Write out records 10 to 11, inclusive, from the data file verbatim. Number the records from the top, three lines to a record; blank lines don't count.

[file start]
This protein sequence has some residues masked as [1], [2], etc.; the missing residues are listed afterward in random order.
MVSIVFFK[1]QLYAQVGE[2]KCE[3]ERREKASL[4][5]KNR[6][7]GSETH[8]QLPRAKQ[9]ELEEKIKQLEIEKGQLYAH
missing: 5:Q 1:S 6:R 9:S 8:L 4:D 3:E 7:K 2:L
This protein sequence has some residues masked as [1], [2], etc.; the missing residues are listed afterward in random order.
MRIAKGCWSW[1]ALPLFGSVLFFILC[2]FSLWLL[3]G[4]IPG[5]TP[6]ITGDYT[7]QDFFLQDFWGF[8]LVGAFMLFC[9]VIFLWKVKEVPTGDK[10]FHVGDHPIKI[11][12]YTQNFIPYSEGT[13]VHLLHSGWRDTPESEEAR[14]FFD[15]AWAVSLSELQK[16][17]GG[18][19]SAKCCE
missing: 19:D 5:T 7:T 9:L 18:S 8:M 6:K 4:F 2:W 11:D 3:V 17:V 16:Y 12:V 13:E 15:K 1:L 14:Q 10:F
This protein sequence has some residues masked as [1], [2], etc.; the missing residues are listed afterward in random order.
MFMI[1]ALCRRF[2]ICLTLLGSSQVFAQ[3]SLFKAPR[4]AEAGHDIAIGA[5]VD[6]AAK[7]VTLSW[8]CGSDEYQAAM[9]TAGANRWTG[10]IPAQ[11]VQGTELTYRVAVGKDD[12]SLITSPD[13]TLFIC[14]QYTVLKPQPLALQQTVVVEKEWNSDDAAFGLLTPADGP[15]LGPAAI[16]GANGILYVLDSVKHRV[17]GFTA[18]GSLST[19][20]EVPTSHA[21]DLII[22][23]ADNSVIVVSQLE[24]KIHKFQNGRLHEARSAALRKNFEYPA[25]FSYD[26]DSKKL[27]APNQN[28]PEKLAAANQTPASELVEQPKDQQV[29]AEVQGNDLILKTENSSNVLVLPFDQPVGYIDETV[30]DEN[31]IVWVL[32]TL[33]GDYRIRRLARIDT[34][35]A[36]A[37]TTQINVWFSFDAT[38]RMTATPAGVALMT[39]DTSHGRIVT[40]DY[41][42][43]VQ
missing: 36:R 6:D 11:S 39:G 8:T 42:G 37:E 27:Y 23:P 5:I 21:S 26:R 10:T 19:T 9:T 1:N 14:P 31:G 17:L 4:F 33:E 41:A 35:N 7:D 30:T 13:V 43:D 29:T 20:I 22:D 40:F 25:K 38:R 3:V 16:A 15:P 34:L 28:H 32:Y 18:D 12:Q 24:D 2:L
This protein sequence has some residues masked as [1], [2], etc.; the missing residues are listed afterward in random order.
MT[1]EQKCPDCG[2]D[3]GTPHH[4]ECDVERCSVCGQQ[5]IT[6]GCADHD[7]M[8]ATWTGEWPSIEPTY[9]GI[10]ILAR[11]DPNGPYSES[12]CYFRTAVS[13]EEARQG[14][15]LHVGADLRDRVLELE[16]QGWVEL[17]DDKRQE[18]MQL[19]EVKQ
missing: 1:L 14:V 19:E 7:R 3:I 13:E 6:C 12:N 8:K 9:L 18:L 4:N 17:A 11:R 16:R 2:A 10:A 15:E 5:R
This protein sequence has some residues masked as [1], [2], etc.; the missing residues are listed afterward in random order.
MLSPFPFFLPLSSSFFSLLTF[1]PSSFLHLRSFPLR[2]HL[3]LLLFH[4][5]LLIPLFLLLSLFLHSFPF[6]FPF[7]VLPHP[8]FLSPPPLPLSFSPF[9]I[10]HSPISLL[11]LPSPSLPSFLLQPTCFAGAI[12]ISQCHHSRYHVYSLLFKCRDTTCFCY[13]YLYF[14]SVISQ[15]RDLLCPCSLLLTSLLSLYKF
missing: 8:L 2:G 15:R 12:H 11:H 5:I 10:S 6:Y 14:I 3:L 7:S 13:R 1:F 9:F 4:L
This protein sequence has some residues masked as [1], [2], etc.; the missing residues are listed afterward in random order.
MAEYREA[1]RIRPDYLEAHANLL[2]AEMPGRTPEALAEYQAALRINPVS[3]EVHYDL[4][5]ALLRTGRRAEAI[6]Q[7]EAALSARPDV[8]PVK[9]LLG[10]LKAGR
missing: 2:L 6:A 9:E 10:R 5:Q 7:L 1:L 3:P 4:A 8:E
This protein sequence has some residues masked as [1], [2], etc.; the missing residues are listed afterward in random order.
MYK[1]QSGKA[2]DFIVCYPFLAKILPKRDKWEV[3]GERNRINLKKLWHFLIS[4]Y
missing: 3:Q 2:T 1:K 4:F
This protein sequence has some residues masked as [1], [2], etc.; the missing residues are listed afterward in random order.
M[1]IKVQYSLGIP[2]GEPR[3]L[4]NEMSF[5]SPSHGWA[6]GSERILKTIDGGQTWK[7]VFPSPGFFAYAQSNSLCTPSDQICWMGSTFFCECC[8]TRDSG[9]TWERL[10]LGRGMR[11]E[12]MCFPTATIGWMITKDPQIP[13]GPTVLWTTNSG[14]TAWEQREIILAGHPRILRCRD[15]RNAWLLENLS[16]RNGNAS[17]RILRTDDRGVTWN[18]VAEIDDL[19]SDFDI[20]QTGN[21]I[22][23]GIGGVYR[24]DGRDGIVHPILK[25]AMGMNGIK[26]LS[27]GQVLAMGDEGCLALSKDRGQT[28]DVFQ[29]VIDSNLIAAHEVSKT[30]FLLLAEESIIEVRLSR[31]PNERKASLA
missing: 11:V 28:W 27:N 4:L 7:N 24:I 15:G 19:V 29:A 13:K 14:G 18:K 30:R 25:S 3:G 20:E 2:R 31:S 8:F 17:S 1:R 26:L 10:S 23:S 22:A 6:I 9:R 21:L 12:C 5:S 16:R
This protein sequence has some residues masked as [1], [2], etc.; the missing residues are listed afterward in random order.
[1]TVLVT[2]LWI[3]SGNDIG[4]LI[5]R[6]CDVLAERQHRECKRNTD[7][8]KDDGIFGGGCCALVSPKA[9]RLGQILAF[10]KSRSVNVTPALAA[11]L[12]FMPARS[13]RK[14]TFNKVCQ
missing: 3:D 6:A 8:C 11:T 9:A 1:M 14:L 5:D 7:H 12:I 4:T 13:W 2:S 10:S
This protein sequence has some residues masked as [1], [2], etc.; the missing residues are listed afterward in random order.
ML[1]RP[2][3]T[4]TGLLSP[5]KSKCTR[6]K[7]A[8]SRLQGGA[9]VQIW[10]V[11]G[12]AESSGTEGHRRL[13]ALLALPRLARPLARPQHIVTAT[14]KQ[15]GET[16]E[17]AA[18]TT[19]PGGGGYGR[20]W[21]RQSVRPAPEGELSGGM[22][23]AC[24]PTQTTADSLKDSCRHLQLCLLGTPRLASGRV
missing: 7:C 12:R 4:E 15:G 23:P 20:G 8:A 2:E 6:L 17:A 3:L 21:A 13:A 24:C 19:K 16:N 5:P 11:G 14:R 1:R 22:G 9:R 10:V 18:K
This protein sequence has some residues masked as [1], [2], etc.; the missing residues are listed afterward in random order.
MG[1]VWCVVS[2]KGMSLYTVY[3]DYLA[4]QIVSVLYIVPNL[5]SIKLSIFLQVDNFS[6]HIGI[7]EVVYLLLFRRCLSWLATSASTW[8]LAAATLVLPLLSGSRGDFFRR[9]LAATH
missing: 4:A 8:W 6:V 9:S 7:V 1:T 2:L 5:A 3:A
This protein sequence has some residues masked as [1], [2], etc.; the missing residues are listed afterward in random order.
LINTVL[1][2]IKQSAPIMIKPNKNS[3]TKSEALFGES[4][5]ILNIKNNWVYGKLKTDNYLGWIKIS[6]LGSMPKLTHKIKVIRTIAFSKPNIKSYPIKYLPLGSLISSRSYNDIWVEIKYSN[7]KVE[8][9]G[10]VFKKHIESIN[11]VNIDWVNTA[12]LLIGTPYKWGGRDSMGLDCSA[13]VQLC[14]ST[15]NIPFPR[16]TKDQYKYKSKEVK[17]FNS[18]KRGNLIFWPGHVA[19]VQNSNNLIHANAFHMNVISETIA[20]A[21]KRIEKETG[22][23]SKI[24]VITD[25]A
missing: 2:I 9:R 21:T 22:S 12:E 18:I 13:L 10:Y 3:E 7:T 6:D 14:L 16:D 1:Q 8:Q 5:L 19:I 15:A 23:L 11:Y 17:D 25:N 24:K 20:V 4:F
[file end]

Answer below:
This protein sequence has some residues masked as [1], [2], etc.; the missing residues are listed afterward in random order.
ML[1]RP[2][3]T[4]TGLLSP[5]KSKCTR[6]K[7]A[8]SRLQGGA[9]VQIW[10]V[11]G[12]AESSGTEGHRRL[13]ALLALPRLARPLARPQHIVTAT[14]KQ[15]GET[16]E[17]AA[18]TT[19]PGGGGYGR[20]W[21]RQSVRPAPEGELSGGM[22][23]AC[24]PTQTTADSLKDSCRHLQLCLLGTPRLASGRV
missing: 7:C 12:R 4:E 15:G 23:P 20:G 8:A 2:E 6:L 17:A 3:L 21:A 13:A 24:C 19:K 16:N 5:P 11:G 14:R 1:R 22:G 9:R 10:V 18:K
This protein sequence has some residues masked as [1], [2], etc.; the missing residues are listed afterward in random order.
MG[1]VWCVVS[2]KGMSLYTVY[3]DYLA[4]QIVSVLYIVPNL[5]SIKLSIFLQVDNFS[6]HIGI[7]EVVYLLLFRRCLSWLATSASTW[8]LAAATLVLPLLSGSRGDFFRR[9]LAATH
missing: 4:A 8:W 6:V 9:S 7:V 1:T 2:L 5:A 3:A